Babies

Baby Celebrations Around The World

Baby Celebrations Around The World

The birth of a new baby is significant for any family around the world. Celebratory traditions often differ from family to family, but from country to country, we’ve discovered a huge range of weird and wonderful baby celebrations from all around the world.

Armenia

In Armenia, the baby is to be kept within the family home for 40 days after the birth. The 40 days is intended so the mother can rest and the baby can be kept safe from outside germs; rooting back to protecting the baby from the evil eye, and in turn, illness and injury.

South Korea

In South Korea, there are baby celebrations with friends and family 100 days after the baby is born to celebrate that the baby has survived this fragile time. For the baby’s 1st birthday, symbolic objects are place in front of the child. It is believed that the first item the baby picks up is symbolic of their future, for example, a piece of rope to represent long life.

Ireland

Due to the Christian population within the country, many traditional baby celebrations are linked to the wedding of the parents. The whiskey cake from the wedding is saved from the mother and father’s wedding and served at the baby’s christening. The crumbs are sprinkled over the baby’s head for health and luck.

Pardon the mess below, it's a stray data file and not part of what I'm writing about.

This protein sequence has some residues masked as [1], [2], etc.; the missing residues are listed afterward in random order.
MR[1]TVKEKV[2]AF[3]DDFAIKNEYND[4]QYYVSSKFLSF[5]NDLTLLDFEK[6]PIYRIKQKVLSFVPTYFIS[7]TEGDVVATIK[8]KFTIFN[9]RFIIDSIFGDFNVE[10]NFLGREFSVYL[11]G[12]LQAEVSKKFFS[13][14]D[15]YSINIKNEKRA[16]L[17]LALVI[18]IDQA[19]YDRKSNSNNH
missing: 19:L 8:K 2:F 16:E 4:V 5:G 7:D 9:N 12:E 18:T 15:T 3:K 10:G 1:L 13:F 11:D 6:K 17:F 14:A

Japan

For the three weeks after the baby has been born, it is tradition in Japan for the new mother to stay in her bed in her parent’s home. This time is to be used for the mother to recover and bond with the baby, whilst the family and friends help out with chores –lucky mum!!

Britain

In Britain, it is assumed that the father will go out to the local pubs or nightclubs with his Friday, the baby’s grandparents, uncles and other family members to “Wet the Baby’s Head”. Whilst the baby doesn’t attend, this time is used by the father to socialise, drink alcohol and ultimately celebrate the birth of the child.

New Zealand

In New Zealand, it is an old tradition to plant the placenta on the land where your ancestors lived. It is thought this is a way to bring the generations together. Whilst it isn’t so common anymore due to urbanisation, you are thought of as lucky if you are still able to continue this tradition.

The Bahamas

In the Bahamas, it is tradition to bury the baby’s umbilical cord in the garden of your home. It is thought that if you follow this tradition, you will always find your way home; regardless of how far you may travel.

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Nina Sarjolahti

Nina Sarjolahti

Writer and expert